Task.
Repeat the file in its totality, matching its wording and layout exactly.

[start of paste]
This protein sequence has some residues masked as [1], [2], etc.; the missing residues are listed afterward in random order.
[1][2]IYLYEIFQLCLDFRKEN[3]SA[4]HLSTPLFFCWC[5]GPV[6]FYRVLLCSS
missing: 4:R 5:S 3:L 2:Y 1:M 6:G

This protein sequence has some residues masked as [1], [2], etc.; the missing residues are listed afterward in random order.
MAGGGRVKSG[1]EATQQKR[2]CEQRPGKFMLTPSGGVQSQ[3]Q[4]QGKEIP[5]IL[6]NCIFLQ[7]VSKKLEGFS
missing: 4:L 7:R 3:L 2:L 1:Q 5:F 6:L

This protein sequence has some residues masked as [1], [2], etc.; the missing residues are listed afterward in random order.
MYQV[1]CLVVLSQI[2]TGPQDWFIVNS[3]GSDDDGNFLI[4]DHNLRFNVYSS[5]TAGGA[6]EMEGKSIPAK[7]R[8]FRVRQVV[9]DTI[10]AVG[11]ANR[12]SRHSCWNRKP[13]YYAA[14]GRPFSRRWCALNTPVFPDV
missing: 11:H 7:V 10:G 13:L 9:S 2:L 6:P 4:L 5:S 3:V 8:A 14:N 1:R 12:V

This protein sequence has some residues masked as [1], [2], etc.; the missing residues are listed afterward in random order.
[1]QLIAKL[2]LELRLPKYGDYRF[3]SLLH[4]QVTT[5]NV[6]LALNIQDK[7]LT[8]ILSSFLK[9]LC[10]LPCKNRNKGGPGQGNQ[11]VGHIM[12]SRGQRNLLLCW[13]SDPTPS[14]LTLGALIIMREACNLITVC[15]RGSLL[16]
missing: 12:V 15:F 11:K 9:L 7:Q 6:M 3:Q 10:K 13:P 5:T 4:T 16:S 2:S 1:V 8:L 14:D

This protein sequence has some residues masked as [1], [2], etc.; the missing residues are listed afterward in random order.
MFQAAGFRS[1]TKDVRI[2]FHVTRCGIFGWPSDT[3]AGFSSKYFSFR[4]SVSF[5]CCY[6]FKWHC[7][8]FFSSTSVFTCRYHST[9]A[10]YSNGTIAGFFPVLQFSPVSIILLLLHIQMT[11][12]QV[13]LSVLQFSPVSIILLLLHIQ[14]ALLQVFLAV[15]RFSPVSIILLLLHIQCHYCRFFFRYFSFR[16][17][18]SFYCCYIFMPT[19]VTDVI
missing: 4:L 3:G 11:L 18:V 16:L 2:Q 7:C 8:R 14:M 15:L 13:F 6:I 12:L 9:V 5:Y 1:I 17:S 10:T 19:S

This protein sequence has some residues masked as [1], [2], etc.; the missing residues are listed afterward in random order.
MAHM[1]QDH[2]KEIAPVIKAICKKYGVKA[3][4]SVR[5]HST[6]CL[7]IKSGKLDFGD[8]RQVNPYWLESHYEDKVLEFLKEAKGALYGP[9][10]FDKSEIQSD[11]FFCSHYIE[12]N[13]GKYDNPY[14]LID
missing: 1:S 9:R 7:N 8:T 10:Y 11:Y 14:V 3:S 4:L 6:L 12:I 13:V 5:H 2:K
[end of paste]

This protein sequence has some residues masked as [1], [2], etc.; the missing residues are listed afterward in random order.
[1][2]IYLYEIFQLCLDFRKEN[3]SA[4]HLSTPLFFCWC[5]GPV[6]FYRVLLCSS
missing: 4:R 5:S 3:L 2:Y 1:M 6:G

This protein sequence has some residues masked as [1], [2], etc.; the missing residues are listed afterward in random order.
MAGGGRVKSG[1]EATQQKR[2]CEQRPGKFMLTPSGGVQSQ[3]Q[4]QGKEIP[5]IL[6]NCIFLQ[7]VSKKLEGFS
missing: 4:L 7:R 3:L 2:L 1:Q 5:F 6:L

This protein sequence has some residues masked as [1], [2], etc.; the missing residues are listed afterward in random order.
MYQV[1]CLVVLSQI[2]TGPQDWFIVNS[3]GSDDDGNFLI[4]DHNLRFNVYSS[5]TAGGA[6]EMEGKSIPAK[7]R[8]FRVRQVV[9]DTI[10]AVG[11]ANR[12]SRHSCWNRKP[13]YYAA[14]GRPFSRRWCALNTPVFPDV
missing: 11:H 7:V 10:G 13:L 9:S 2:L 6:P 4:L 5:S 3:V 8:A 14:N 1:R 12:V

This protein sequence has some residues masked as [1], [2], etc.; the missing residues are listed afterward in random order.
[1]QLIAKL[2]LELRLPKYGDYRF[3]SLLH[4]QVTT[5]NV[6]LALNIQDK[7]LT[8]ILSSFLK[9]LC[10]LPCKNRNKGGPGQGNQ[11]VGHIM[12]SRGQRNLLLCW[13]SDPTPS[14]LTLGALIIMREACNLITVC[15]RGSLL[16]
missing: 12:V 15:F 11:K 9:L 7:Q 6:M 3:Q 10:K 13:P 5:T 4:T 16:S 2:S 1:V 8:L 14:D

This protein sequence has some residues masked as [1], [2], etc.; the missing residues are listed afterward in random order.
MFQAAGFRS[1]TKDVRI[2]FHVTRCGIFGWPSDT[3]AGFSSKYFSFR[4]SVSF[5]CCY[6]FKWHC[7][8]FFSSTSVFTCRYHST[9]A[10]YSNGTIAGFFPVLQFSPVSIILLLLHIQMT[11][12]QV[13]LSVLQFSPVSIILLLLHIQ[14]ALLQVFLAV[15]RFSPVSIILLLLHIQCHYCRFFFRYFSFR[16][17][18]SFYCCYIFMPT[19]VTDVI
missing: 4:L 3:G 11:L 18:V 16:L 2:Q 7:C 8:R 14:M 15:L 13:F 6:I 12:L 9:V 5:Y 1:I 17:S 10:T 19:S

This protein sequence has some residues masked as [1], [2], etc.; the missing residues are listed afterward in random order.
MAHM[1]QDH[2]KEIAPVIKAICKKYGVKA[3][4]SVR[5]HST[6]CL[7]IKSGKLDFGD[8]RQVNPYWLESHYEDKVLEFLKEAKGALYGP[9][10]FDKSEIQSD[11]FFCSHYIE[12]N[13]GKYDNPY[14]LID
missing: 1:S 9:R 7:N 8:T 10:Y 11:Y 14:V 3:S 4:L 6:L 12:I 13:V 5:H 2:K